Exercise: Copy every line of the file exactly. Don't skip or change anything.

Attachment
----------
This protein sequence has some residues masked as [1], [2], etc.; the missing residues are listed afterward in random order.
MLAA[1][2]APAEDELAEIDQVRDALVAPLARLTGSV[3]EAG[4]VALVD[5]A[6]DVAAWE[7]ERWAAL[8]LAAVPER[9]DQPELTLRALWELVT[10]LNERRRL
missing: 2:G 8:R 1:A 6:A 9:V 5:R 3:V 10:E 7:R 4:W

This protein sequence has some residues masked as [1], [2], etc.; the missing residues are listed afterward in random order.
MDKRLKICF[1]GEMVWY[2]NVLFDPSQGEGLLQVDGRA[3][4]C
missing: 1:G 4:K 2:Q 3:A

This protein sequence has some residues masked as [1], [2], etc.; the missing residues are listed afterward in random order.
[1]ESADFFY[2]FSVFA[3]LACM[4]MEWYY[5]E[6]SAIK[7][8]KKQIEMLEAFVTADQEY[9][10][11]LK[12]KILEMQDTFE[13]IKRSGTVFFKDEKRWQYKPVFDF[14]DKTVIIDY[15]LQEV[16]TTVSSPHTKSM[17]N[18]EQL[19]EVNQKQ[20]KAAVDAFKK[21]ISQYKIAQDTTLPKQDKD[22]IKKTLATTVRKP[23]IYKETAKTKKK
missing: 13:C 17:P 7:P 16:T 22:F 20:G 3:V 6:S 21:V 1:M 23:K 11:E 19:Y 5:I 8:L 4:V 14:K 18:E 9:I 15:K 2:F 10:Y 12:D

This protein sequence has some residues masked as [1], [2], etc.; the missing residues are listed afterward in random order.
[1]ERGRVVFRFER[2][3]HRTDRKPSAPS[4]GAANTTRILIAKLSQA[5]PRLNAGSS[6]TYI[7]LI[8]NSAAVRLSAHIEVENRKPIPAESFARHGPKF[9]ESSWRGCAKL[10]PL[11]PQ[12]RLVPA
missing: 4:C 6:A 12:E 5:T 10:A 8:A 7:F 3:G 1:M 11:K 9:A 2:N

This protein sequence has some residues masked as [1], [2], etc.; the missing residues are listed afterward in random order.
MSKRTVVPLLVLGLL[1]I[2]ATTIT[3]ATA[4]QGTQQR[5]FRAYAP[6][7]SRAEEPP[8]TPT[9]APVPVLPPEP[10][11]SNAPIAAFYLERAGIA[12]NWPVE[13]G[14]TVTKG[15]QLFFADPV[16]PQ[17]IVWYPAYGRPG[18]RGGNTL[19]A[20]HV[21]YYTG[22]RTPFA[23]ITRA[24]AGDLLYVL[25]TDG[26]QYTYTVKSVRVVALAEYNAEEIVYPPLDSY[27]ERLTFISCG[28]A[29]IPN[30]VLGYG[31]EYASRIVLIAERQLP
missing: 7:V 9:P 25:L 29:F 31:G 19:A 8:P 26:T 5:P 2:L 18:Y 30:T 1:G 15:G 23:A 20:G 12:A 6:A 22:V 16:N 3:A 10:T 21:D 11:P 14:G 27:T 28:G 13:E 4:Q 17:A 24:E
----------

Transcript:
This protein sequence has some residues masked as [1], [2], etc.; the missing residues are listed afterward in random order.
MLAA[1][2]APAEDELAEIDQVRDALVAPLARLTGSV[3]EAG[4]VALVD[5]A[6]DVAAWE[7]ERWAAL[8]LAAVPER[9]DQPELTLRALWELVT[10]LNERRRL
missing: 2:G 8:R 1:A 6:A 9:V 5:R 3:V 10:E 7:R 4:W

This protein sequence has some residues masked as [1], [2], etc.; the missing residues are listed afterward in random order.
MDKRLKICF[1]GEMVWY[2]NVLFDPSQGEGLLQVDGRA[3][4]C
missing: 1:G 4:K 2:Q 3:A

This protein sequence has some residues masked as [1], [2], etc.; the missing residues are listed afterward in random order.
[1]ESADFFY[2]FSVFA[3]LACM[4]MEWYY[5]E[6]SAIK[7][8]KKQIEMLEAFVTADQEY[9][10][11]LK[12]KILEMQDTFE[13]IKRSGTVFFKDEKRWQYKPVFDF[14]DKTVIIDY[15]LQEV[16]TTVSSPHTKSM[17]N[18]EQL[19]EVNQKQ[20]KAAVDAFKK[21]ISQYKIAQDTTLPKQDKD[22]IKKTLATTVRKP[23]IYKETAKTKKK
missing: 13:C 17:P 7:P 16:T 22:F 20:G 3:V 6:S 21:V 1:M 23:K 11:E 19:Y 5:I 8:L 4:V 14:K 18:E 9:I 15:K 2:F 10:Y 12:D

This protein sequence has some residues masked as [1], [2], etc.; the missing residues are listed afterward in random order.
[1]ERGRVVFRFER[2][3]HRTDRKPSAPS[4]GAANTTRILIAKLSQA[5]PRLNAGSS[6]TYI[7]LI[8]NSAAVRLSAHIEVENRKPIPAESFARHGPKF[9]ESSWRGCAKL[10]PL[11]PQ[12]RLVPA
missing: 4:C 6:A 12:E 5:T 10:A 8:A 7:F 3:G 1:M 11:K 9:A 2:N

This protein sequence has some residues masked as [1], [2], etc.; the missing residues are listed afterward in random order.
MSKRTVVPLLVLGLL[1]I[2]ATTIT[3]ATA[4]QGTQQR[5]FRAYAP[6][7]SRAEEPP[8]TPT[9]APVPVLPPEP[10][11]SNAPIAAFYLERAGIA[12]NWPVE[13]G[14]TVTKG[15]QLFFADPV[16]PQ[17]IVWYPAYGRPG[18]RGGNTL[19]A[20]HV[21]YYTG[22]RTPFA[23]ITRA[24]AGDLLYVL[25]TDG[26]QYTYTVKSVRVVALAEYNAEEIVYPPLDSY[27]ERLTFISCG[28]A[29]IPN[30]VLGYG[31]EYASRIVLIAERQLP
missing: 7:V 9:P 25:L 29:F 31:G 19:A 8:P 26:T 5:P 2:L 18:Y 30:T 1:G 15:G 23:A 20:G 12:A 6:A 22:V 16:N 3:A 10:T 21:D 11:P 14:G 27:T 28:G 13:E 4:Q 17:A 24:E